• These invasions shook the very stability of the empire.
  • Size of the Empire and Challenge from Regional Powers:
    • The Mughal Empire had become too large to be controlled by any ruler from one centre i.e. Delhi.
    • The Great Mughals were efficient and exercised control over ministers and army, but the later Mughals were poor administrators.
    • As a result, the distant provinces became independent. The rise of independent states led to the disintegration of the Mughal Empire.
  • Rise of independent states in the 18th century:
    • With the decline of the Mughal Empire a number of provinces seceded from the empire and several independent states came into existence.
    • Hyderabad:
    • The State of Hyderabad was founded by Qamar-ud-din Siddiqi, who was appointed Viceroy of the Deccan, with the title of Nizam-ul- Mulk, by Emperor Farrukhsiyar in 1712.
    • He established a virtually independent state but returned to Delhi during the reign of Emperor Mohammad Shah.
    • In 1724, he was reappointed Viceroy of the Deccan with the title of Asaf Jah.
    • Bengal:
    • Bengal in the 18th century comprised Bengal, Bihar and Orissa.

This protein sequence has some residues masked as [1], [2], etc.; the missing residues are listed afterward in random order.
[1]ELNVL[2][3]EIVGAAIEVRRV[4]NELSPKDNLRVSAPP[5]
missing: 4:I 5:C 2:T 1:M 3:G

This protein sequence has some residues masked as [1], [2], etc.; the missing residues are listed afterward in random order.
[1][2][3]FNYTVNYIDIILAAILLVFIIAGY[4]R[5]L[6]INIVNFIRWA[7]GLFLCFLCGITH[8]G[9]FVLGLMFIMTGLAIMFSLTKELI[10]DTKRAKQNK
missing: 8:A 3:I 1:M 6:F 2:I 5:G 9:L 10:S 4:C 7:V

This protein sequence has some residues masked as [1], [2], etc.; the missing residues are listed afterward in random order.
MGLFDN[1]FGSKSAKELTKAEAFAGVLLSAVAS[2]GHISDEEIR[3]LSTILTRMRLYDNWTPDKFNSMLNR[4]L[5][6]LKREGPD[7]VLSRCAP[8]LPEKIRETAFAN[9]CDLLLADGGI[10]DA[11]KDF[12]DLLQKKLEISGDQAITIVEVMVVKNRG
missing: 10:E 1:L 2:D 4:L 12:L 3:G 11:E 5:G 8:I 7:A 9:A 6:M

• Murshid Quli Khan was the Diwan of Bengal under Aurangzeb.
    • Farrukhsiyar appointed him Subedar (governor) of Bengal in 1717.
    • Awadh:
    • The subah of Awadh comprised Benaras and some districts near Allahabad.
    • Saadat Khan Burhan-ul-Mulk was appointed Governor of Awadh by the Mughal Emperor.
    • But he soon became independent.
  • Deterioration of land relations
    • Shahjahan and Aurangzeb opted for jagirs and Paibaqi instead of paying directly from state treasury to the officials.
    • Jagirs refer to temporary allotment of lands to officials for their services which may be according to the satisfaction of the Emperor.
    • Paibaqi refers to revenue from reserved lands which were sent to the central treasury.
    • There was a constant clash of interest between the nobles and zamindars.
  • Rise of the Marathas
    • Marathas consolidated their position in Western India
    • They started making plans for a greater Maharashtra empire.

Conclusion:

The decline of the Mughal Empire was due to social, economic, political and institutional factors. By 1813, the British government took away the power that allowed the East India Company’s monopoly and later, the company worked on behalf of the government. In 1857, the Indian Rebellion occured which prompted the British colonial office to exile the last emperor, Bahadur Shah II, and take complete control of the Indian subcontinent.